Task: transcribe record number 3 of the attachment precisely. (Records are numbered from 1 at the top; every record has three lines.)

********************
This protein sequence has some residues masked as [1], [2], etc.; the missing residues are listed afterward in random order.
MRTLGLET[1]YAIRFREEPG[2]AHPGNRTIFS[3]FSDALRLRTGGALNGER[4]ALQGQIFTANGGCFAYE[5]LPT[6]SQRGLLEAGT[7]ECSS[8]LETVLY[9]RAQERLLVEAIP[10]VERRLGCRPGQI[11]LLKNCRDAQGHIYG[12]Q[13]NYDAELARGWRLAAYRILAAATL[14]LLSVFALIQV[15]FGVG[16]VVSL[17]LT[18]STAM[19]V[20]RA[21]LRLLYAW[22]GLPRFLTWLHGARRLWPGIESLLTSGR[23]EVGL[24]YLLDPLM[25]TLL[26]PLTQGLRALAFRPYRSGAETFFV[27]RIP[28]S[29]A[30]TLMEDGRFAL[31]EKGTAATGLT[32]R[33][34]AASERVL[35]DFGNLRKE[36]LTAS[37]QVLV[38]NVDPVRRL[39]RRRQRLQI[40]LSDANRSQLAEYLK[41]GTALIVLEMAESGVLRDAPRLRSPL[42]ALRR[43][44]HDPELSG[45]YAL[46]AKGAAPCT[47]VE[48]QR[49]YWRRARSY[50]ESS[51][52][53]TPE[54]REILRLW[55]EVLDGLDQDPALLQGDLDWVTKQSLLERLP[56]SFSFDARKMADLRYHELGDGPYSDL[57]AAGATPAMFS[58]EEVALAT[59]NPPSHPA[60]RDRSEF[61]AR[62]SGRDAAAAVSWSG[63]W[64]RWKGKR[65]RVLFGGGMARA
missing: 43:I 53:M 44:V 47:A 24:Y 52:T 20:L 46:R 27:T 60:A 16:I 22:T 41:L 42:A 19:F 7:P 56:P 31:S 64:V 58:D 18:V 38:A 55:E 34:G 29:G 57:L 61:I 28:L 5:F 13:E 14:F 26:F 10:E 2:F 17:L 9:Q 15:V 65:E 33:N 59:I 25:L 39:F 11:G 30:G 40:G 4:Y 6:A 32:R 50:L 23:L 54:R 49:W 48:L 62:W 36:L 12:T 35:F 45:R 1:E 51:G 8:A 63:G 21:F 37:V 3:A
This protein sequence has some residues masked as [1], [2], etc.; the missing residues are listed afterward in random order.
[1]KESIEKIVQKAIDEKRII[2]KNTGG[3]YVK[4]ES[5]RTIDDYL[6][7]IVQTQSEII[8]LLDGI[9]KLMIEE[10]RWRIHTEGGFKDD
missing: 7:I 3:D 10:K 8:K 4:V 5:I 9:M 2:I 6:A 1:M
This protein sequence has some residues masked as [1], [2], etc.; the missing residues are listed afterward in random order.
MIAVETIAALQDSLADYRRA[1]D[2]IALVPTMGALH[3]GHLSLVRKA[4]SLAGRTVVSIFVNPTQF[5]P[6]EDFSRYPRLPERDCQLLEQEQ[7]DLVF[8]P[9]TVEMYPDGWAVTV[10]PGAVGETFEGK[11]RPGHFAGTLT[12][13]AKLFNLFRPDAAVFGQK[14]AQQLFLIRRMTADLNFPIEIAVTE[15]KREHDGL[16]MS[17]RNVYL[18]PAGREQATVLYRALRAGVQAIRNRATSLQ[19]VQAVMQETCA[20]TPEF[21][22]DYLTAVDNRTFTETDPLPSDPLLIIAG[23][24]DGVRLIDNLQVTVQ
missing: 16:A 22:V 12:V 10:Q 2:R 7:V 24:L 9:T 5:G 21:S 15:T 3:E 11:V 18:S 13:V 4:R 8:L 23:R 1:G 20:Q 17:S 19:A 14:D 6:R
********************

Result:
This protein sequence has some residues masked as [1], [2], etc.; the missing residues are listed afterward in random order.
MIAVETIAALQDSLADYRRA[1]D[2]IALVPTMGALH[3]GHLSLVRKA[4]SLAGRTVVSIFVNPTQF[5]P[6]EDFSRYPRLPERDCQLLEQEQ[7]DLVF[8]P[9]TVEMYPDGWAVTV[10]PGAVGETFEGK[11]RPGHFAGTLT[12][13]AKLFNLFRPDAAVFGQK[14]AQQLFLIRRMTADLNFPIEIAVTE[15]KREHDGL[16]MS[17]RNVYL[18]PAGREQATVLYRALRAGVQAIRNRATSLQ[19]VQAVMQETCA[20]TPEF[21][22]DYLTAVDNRTFTETDPLPSDPLLIIAG[23][24]DGVRLIDNLQVTVQ
missing: 16:A 22:V 12:V 10:Q 2:R 7:V 24:L 9:T 5:G 21:S 15:T 3:E 11:V 18:S 13:V 4:R 8:L 23:R 1:G 20:Q 17:S 19:A 14:D 6:R